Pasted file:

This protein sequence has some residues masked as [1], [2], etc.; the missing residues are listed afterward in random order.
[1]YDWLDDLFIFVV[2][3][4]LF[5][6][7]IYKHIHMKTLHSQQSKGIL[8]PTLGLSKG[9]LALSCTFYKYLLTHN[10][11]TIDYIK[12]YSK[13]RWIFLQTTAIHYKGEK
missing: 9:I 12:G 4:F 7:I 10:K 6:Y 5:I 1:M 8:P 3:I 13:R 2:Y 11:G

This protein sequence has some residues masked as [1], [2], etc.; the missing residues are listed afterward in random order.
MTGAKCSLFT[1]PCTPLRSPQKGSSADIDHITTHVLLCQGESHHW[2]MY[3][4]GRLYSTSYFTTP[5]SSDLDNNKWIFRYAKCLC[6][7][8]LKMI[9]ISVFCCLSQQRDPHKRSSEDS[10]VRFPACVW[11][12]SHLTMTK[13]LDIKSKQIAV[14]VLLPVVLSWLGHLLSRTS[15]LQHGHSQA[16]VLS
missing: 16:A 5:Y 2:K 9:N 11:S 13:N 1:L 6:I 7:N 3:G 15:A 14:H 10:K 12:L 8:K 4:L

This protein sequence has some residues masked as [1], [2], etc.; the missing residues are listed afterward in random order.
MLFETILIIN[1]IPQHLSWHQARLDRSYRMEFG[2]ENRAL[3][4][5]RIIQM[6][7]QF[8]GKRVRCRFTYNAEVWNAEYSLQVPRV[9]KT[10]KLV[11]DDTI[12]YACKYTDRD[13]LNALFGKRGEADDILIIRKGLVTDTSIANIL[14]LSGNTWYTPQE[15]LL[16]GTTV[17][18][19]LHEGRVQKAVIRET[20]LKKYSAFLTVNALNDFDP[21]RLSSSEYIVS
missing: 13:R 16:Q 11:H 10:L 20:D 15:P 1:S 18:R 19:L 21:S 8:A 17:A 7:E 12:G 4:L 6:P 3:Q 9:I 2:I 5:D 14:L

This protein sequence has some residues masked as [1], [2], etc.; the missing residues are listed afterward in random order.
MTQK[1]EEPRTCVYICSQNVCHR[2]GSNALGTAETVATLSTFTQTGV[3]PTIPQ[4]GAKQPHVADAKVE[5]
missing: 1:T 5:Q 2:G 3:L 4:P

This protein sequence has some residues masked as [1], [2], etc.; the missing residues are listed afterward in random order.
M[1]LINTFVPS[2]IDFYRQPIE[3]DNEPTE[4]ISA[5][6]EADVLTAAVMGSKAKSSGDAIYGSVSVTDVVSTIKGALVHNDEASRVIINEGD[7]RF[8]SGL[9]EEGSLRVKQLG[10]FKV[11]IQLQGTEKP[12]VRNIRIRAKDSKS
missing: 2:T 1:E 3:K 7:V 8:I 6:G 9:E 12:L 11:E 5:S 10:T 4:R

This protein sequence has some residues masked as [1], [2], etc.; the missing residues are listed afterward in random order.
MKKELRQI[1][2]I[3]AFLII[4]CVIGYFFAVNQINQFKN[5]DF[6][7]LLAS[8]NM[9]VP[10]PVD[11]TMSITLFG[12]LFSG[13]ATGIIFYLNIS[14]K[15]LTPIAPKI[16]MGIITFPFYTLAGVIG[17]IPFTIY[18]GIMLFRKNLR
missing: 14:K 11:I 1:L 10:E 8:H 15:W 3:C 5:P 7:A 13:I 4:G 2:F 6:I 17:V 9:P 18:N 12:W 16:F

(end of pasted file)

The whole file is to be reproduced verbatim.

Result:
This protein sequence has some residues masked as [1], [2], etc.; the missing residues are listed afterward in random order.
[1]YDWLDDLFIFVV[2][3][4]LF[5][6][7]IYKHIHMKTLHSQQSKGIL[8]PTLGLSKG[9]LALSCTFYKYLLTHN[10][11]TIDYIK[12]YSK[13]RWIFLQTTAIHYKGEK
missing: 9:I 12:G 4:F 7:I 10:K 6:Y 5:I 1:M 8:P 3:I 13:R 2:Y 11:G

This protein sequence has some residues masked as [1], [2], etc.; the missing residues are listed afterward in random order.
MTGAKCSLFT[1]PCTPLRSPQKGSSADIDHITTHVLLCQGESHHW[2]MY[3][4]GRLYSTSYFTTP[5]SSDLDNNKWIFRYAKCLC[6][7][8]LKMI[9]ISVFCCLSQQRDPHKRSSEDS[10]VRFPACVW[11][12]SHLTMTK[13]LDIKSKQIAV[14]VLLPVVLSWLGHLLSRTS[15]LQHGHSQA[16]VLS
missing: 16:A 5:Y 2:K 9:N 11:S 13:N 1:L 6:I 7:N 3:G 15:A 14:H 10:K 12:L 8:K 4:L

This protein sequence has some residues masked as [1], [2], etc.; the missing residues are listed afterward in random order.
MLFETILIIN[1]IPQHLSWHQARLDRSYRMEFG[2]ENRAL[3][4][5]RIIQM[6][7]QF[8]GKRVRCRFTYNAEVWNAEYSLQVPRV[9]KT[10]KLV[11]DDTI[12]YACKYTDRD[13]LNALFGKRGEADDILIIRKGLVTDTSIANIL[14]LSGNTWYTPQE[15]LL[16]GTTV[17][18][19]LHEGRVQKAVIRET[20]LKKYSAFLTVNALNDFDP[21]RLSSSEYIVS
missing: 13:R 16:Q 11:H 10:L 20:D 15:P 1:S 18:R 19:L 21:S 8:A 17:A 7:E 12:G 4:L 6:P 3:Q 9:I 2:I 5:D 14:L

This protein sequence has some residues masked as [1], [2], etc.; the missing residues are listed afterward in random order.
MTQK[1]EEPRTCVYICSQNVCHR[2]GSNALGTAETVATLSTFTQTGV[3]PTIPQ[4]GAKQPHVADAKVE[5]
missing: 1:T 5:Q 2:G 3:L 4:P

This protein sequence has some residues masked as [1], [2], etc.; the missing residues are listed afterward in random order.
M[1]LINTFVPS[2]IDFYRQPIE[3]DNEPTE[4]ISA[5][6]EADVLTAAVMGSKAKSSGDAIYGSVSVTDVVSTIKGALVHNDEASRVIINEGD[7]RF[8]SGL[9]EEGSLRVKQLG[10]FKV[11]IQLQGTEKP[12]VRNIRIRAKDSKS
missing: 2:T 1:E 3:K 7:V 8:I 6:G 9:E 12:L 11:E 5:S 10:T 4:R

This protein sequence has some residues masked as [1], [2], etc.; the missing residues are listed afterward in random order.
MKKELRQI[1][2]I[3]AFLII[4]CVIGYFFAVNQINQFKN[5]DF[6][7]LLAS[8]NM[9]VP[10]PVD[11]TMSITLFG[12]LFSG[13]ATGIIFYLNIS[14]K[15]LTPIAPKI[16]MGIITFPFYTLAGVIG[17]IPFTIY[18]GIMLFRKNLR
missing: 14:K 11:I 1:L 10:E 8:H 15:W 3:C 5:P 7:A 13:I 4:G 2:F 6:I 17:V 9:P 18:N 12:W 16:F